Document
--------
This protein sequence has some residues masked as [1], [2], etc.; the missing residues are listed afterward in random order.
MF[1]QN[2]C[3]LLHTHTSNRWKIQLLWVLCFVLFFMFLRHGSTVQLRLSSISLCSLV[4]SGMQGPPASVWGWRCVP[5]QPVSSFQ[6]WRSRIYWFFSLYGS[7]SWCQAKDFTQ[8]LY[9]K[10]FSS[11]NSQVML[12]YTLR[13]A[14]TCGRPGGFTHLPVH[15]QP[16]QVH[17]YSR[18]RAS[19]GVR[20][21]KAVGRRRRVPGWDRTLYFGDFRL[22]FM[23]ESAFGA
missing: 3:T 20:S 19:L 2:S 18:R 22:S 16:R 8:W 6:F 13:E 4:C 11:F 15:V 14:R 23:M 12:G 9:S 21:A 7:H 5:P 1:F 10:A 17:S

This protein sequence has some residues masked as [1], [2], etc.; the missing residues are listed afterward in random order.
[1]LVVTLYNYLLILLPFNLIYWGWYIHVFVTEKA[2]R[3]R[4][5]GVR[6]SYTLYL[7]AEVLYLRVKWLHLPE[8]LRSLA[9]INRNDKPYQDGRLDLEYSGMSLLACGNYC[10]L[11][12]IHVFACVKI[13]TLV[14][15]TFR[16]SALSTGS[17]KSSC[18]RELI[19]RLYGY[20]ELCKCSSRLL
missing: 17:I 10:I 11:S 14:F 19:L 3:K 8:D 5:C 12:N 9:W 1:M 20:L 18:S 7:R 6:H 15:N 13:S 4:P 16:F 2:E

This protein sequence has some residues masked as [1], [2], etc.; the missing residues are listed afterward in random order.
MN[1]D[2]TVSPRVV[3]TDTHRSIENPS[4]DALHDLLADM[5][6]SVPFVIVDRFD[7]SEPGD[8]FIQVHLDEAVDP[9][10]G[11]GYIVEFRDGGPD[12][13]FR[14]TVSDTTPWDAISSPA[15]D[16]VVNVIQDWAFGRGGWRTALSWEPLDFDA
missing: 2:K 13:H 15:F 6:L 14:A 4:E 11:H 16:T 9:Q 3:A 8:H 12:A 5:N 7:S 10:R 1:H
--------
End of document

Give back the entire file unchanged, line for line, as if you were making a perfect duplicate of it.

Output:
This protein sequence has some residues masked as [1], [2], etc.; the missing residues are listed afterward in random order.
MF[1]QN[2]C[3]LLHTHTSNRWKIQLLWVLCFVLFFMFLRHGSTVQLRLSSISLCSLV[4]SGMQGPPASVWGWRCVP[5]QPVSSFQ[6]WRSRIYWFFSLYGS[7]SWCQAKDFTQ[8]LY[9]K[10]FSS[11]NSQVML[12]YTLR[13]A[14]TCGRPGGFTHLPVH[15]QP[16]QVH[17]YSR[18]RAS[19]GVR[20][21]KAVGRRRRVPGWDRTLYFGDFRL[22]FM[23]ESAFGA
missing: 3:T 20:S 19:L 2:S 18:R 22:S 16:R 8:W 6:F 13:E 4:C 11:F 15:V 14:R 23:M 12:G 9:S 21:A 7:H 5:P 1:F 10:A 17:S

This protein sequence has some residues masked as [1], [2], etc.; the missing residues are listed afterward in random order.
[1]LVVTLYNYLLILLPFNLIYWGWYIHVFVTEKA[2]R[3]R[4][5]GVR[6]SYTLYL[7]AEVLYLRVKWLHLPE[8]LRSLA[9]INRNDKPYQDGRLDLEYSGMSLLACGNYC[10]L[11][12]IHVFACVKI[13]TLV[14][15]TFR[16]SALSTGS[17]KSSC[18]RELI[19]RLYGY[20]ELCKCSSRLL
missing: 17:I 10:I 11:S 14:F 19:L 3:K 8:D 5:C 12:N 9:W 1:M 20:L 18:S 7:R 6:H 15:N 13:S 4:P 16:F 2:E

This protein sequence has some residues masked as [1], [2], etc.; the missing residues are listed afterward in random order.
MN[1]D[2]TVSPRVV[3]TDTHRSIENPS[4]DALHDLLADM[5][6]SVPFVIVDRFD[7]SEPGD[8]FIQVHLDEAVDP[9][10]G[11]GYIVEFRDGGPD[12][13]FR[14]TVSDTTPWDAISSPA[15]D[16]VVNVIQDWAFGRGGWRTALSWEPLDFDA
missing: 2:K 13:H 15:F 6:L 14:A 4:E 11:H 16:T 9:Q 3:A 8:H 12:A 5:N 7:S 10:R 1:H